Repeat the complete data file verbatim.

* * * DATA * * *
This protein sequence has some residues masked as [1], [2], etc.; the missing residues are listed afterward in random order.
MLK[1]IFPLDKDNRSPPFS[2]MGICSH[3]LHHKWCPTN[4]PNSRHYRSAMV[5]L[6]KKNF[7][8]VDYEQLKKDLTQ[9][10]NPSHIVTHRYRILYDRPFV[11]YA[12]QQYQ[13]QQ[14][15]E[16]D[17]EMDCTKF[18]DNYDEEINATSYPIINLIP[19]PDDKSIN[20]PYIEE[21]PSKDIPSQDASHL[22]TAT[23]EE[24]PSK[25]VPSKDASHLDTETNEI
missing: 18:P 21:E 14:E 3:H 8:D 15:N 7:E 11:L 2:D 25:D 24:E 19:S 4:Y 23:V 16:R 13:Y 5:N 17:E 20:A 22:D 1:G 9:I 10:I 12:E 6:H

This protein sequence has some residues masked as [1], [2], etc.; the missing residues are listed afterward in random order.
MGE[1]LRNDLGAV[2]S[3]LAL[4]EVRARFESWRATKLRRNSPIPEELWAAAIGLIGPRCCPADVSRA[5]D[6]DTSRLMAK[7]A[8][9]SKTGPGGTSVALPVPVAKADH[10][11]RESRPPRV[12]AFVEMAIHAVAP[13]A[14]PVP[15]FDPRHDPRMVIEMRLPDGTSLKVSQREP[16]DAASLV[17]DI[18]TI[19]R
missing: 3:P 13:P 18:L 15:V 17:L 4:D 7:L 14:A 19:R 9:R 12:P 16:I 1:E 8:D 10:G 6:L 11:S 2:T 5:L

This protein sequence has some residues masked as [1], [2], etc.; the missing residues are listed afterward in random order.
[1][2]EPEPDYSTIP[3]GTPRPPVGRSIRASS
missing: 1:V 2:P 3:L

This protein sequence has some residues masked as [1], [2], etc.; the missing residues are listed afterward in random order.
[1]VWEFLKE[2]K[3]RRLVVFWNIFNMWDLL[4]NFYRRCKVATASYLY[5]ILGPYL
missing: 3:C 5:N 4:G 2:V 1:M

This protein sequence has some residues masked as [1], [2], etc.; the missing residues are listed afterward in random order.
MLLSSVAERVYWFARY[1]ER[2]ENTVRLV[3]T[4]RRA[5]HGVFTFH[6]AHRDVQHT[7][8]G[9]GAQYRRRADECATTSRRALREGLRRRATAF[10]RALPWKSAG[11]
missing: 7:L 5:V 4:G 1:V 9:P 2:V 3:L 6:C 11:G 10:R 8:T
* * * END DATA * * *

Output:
This protein sequence has some residues masked as [1], [2], etc.; the missing residues are listed afterward in random order.
MLK[1]IFPLDKDNRSPPFS[2]MGICSH[3]LHHKWCPTN[4]PNSRHYRSAMV[5]L[6]KKNF[7][8]VDYEQLKKDLTQ[9][10]NPSHIVTHRYRILYDRPFV[11]YA[12]QQYQ[13]QQ[14][15]E[16]D[17]EMDCTKF[18]DNYDEEINATSYPIINLIP[19]PDDKSIN[20]PYIEE[21]PSKDIPSQDASHL[22]TAT[23]EE[24]PSK[25]VPSKDASHLDTETNEI
missing: 18:P 21:E 14:E 3:H 8:D 15:N 7:E 11:L 2:D 25:D 24:E 19:S 4:Y 23:V 16:R 13:Y 5:N 17:E 20:A 22:D 1:G 9:I 10:I 12:E 6:H

This protein sequence has some residues masked as [1], [2], etc.; the missing residues are listed afterward in random order.
MGE[1]LRNDLGAV[2]S[3]LAL[4]EVRARFESWRATKLRRNSPIPEELWAAAIGLIGPRCCPADVSRA[5]D[6]DTSRLMAK[7]A[8][9]SKTGPGGTSVALPVPVAKADH[10][11]RESRPPRV[12]AFVEMAIHAVAP[13]A[14]PVP[15]FDPRHDPRMVIEMRLPDGTSLKVSQREP[16]DAASLV[17]DI[18]TI[19]R
missing: 3:P 13:P 18:L 15:V 17:L 4:D 7:L 14:A 19:R 9:R 12:P 16:I 1:E 8:D 10:G 6:L 11:S 2:T 5:L

This protein sequence has some residues masked as [1], [2], etc.; the missing residues are listed afterward in random order.
[1][2]EPEPDYSTIP[3]GTPRPPVGRSIRASS
missing: 1:V 2:P 3:L

This protein sequence has some residues masked as [1], [2], etc.; the missing residues are listed afterward in random order.
[1]VWEFLKE[2]K[3]RRLVVFWNIFNMWDLL[4]NFYRRCKVATASYLY[5]ILGPYL
missing: 3:C 5:N 4:G 2:V 1:M

This protein sequence has some residues masked as [1], [2], etc.; the missing residues are listed afterward in random order.
MLLSSVAERVYWFARY[1]ER[2]ENTVRLV[3]T[4]RRA[5]HGVFTFH[6]AHRDVQHT[7][8]G[9]GAQYRRRADECATTSRRALREGLRRRATAF[10]RALPWKSAG[11]
missing: 7:L 5:V 4:G 1:V 9:P 2:V 3:L 6:C 11:G 10:R 8:T